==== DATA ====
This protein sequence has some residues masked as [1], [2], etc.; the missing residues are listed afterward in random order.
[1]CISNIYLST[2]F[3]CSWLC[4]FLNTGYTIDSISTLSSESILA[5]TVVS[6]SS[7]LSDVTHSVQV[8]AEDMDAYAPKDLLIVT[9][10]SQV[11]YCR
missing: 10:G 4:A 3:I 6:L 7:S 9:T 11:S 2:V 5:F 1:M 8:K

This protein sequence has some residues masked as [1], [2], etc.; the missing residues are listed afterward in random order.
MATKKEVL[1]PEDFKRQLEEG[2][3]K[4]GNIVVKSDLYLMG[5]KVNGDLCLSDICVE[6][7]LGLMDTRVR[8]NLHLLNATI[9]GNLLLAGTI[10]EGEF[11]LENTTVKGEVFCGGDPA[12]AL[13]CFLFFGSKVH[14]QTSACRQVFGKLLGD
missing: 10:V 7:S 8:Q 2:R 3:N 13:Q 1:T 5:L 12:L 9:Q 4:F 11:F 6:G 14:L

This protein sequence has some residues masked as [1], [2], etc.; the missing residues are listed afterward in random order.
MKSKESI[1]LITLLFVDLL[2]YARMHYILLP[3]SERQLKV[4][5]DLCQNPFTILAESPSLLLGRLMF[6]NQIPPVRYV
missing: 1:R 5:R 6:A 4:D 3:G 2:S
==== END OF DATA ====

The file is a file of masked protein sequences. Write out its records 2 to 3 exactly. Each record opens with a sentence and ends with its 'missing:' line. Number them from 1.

This protein sequence has some residues masked as [1], [2], etc.; the missing residues are listed afterward in random order.
MATKKEVL[1]PEDFKRQLEEG[2][3]K[4]GNIVVKSDLYLMG[5]KVNGDLCLSDICVE[6][7]LGLMDTRVR[8]NLHLLNATI[9]GNLLLAGTI[10]EGEF[11]LENTTVKGEVFCGGDPA[12]AL[13]CFLFFGSKVH[14]QTSACRQVFGKLLGD
missing: 10:V 7:S 8:Q 2:R 3:N 13:Q 1:T 5:L 12:L 9:Q 4:F 11:F 6:G 14:L

This protein sequence has some residues masked as [1], [2], etc.; the missing residues are listed afterward in random order.
MKSKESI[1]LITLLFVDLL[2]YARMHYILLP[3]SERQLKV[4][5]DLCQNPFTILAESPSLLLGRLMF[6]NQIPPVRYV
missing: 1:R 5:R 6:A 4:D 3:G 2:S